The Senate of Virginia, along with most of the City of Richmond, buys its electricity from Virginia’s largest monopoly electricity provider, Dominion Energy.

[1] Analysis of the legislation by the State Corporation Commission (SCC) details the double-charging. See pages 5-6. Document attached. Feburary 7, 2018 letter from the SCC to members of the Senate.


Daily Progress: Campaign donor bill gets zapped

Give state Sen. Creigh Deeds credit for sticking to his convictions.

Mr. Deeds was one of only two lawmakers to vote for a campaign finance reform bill when it recently came up before a committee.

The bill would have ended campaign donations to lawmakers from public-service corporations like Dominion.

The objection to such donations is that customers have no choice but to do business with these public utilities, and therefore no choice in how a company translates customer payments into political lobbying. With other businesses, customers can just go elsewhere if they don’t like a company’s policies.

Additionally, some critics have argued that public utilities, which are semi-regulated by government, shouldn’t be lobbying government in any case.

These questions became more pertinent after the General Assembly passed a controversial bill in 2015 that temporarily relaxed regulations, preventing the State Corporation Commission from ordering refunds to customers if utilities earned more than an established base rate.

Lobbying likely played a large role in that decision. Hence, customers’ money, as passed along to utilities, was used to work against customers’ best interests by blocking rate refunds.

Sen. Bryce Reeves thanked the bill’s patron for bringing up these issues — but voted against the bill anyway.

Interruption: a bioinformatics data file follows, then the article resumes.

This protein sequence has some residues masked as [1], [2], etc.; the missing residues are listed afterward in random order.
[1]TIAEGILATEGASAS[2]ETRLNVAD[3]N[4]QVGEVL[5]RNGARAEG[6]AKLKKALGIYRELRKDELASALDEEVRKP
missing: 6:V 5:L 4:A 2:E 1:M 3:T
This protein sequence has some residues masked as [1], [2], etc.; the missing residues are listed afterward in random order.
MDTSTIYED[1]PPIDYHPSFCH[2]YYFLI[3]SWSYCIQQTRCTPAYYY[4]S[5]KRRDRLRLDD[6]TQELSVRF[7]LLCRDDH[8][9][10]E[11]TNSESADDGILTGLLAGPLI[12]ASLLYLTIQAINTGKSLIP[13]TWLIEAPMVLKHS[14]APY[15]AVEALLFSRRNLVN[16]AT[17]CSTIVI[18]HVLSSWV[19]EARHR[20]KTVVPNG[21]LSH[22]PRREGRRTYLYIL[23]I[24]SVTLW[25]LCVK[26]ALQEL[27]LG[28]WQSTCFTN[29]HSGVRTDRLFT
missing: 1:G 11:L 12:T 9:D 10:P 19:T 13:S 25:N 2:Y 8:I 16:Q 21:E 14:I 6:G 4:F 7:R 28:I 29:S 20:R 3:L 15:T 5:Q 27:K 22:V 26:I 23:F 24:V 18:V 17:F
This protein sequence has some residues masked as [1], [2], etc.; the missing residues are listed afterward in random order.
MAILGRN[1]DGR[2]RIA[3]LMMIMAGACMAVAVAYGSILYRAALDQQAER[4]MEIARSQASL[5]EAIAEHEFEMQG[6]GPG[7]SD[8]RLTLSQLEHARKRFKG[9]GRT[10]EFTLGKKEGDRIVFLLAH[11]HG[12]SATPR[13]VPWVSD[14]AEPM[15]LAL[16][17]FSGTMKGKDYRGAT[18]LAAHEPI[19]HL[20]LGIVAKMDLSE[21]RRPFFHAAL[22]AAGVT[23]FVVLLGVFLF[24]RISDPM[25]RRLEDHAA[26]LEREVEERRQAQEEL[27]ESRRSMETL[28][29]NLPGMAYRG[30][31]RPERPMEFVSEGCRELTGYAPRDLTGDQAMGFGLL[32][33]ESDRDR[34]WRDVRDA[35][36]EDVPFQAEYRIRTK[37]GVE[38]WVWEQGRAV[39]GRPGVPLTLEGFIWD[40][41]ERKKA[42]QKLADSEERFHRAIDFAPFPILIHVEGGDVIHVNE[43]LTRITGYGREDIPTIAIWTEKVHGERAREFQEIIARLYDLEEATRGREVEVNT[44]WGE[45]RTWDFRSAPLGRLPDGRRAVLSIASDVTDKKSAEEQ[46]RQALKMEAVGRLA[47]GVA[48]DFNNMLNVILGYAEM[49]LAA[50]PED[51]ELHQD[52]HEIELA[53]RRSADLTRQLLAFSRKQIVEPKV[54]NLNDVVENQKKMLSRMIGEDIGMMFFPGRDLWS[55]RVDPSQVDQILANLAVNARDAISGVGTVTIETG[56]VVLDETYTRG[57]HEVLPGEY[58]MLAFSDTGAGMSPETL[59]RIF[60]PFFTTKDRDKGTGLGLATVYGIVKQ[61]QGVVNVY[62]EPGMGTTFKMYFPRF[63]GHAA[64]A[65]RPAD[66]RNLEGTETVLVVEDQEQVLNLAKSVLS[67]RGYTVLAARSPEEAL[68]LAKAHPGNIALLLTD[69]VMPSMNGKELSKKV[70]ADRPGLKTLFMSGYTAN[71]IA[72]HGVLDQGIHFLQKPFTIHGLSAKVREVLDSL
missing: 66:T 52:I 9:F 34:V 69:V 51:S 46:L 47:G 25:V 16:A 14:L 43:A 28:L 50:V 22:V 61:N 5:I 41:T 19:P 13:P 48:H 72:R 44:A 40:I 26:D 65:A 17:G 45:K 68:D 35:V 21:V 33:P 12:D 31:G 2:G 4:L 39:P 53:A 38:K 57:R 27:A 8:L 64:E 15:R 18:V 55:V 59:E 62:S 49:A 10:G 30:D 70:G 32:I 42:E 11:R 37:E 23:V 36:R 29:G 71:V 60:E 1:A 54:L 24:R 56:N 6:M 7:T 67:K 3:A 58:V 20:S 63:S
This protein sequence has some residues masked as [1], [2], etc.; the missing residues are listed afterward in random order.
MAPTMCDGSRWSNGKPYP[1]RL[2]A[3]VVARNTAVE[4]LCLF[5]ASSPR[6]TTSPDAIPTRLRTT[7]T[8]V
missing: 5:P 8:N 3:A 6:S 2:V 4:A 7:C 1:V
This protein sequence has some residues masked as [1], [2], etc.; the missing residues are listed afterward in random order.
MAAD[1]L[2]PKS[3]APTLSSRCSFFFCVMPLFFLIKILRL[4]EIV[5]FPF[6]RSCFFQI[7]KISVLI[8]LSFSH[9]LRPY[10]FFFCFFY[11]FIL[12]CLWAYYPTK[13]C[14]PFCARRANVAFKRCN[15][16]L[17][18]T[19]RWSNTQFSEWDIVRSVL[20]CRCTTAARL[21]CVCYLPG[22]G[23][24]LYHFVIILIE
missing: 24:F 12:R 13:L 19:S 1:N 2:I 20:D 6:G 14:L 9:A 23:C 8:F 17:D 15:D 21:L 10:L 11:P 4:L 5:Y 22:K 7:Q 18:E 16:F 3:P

Sen. Adam Ebbin of Alexandria was another nay vote. He said it wasn’t fair to pick on public service corporations: “I can’t support singling out one industry.”

But public service corporations already are singled out as a special category. That is why they are regulated by the SCC. Customers have to buy from them — just try going without electricity. Meanwhile, the companies operate as monopolies within their service areas; there is no competition and nowhere else for customers to turn (unless you’re the rare individual who can go totally off the grid). Monopolistic control gives the companies virtually all the power — which is precisely why the state imposes a level of regulation: Somebody has to protect consumers’ interests.

But when regulatory practices then are upended by the General Assembly … well, you can see why critics would be suspicious that lobbying money corrupted the established system.

Meanwhile, the utilities argued that freezing the base rate would provide budgetary stability, which in turn would allow them to better project the costs of expansion projects and then to plan financing for those projects. Among the expansion plans were several solar installations. The addition of solar and other projects was considered by those who approved the rate freeze as a fair reason for suspending the SCC’s review of consumer pricing.

The effort to reduce lobbying money in the political system is a noble one, but a hard fight. Lawmakers won’t easily give up access to a commodity that is vital to their own political futures.

This particular reform bill failed. But campaign finance reform remains a viable issue — increasingly so among voters disgusted with politics as usual. Stay tuned.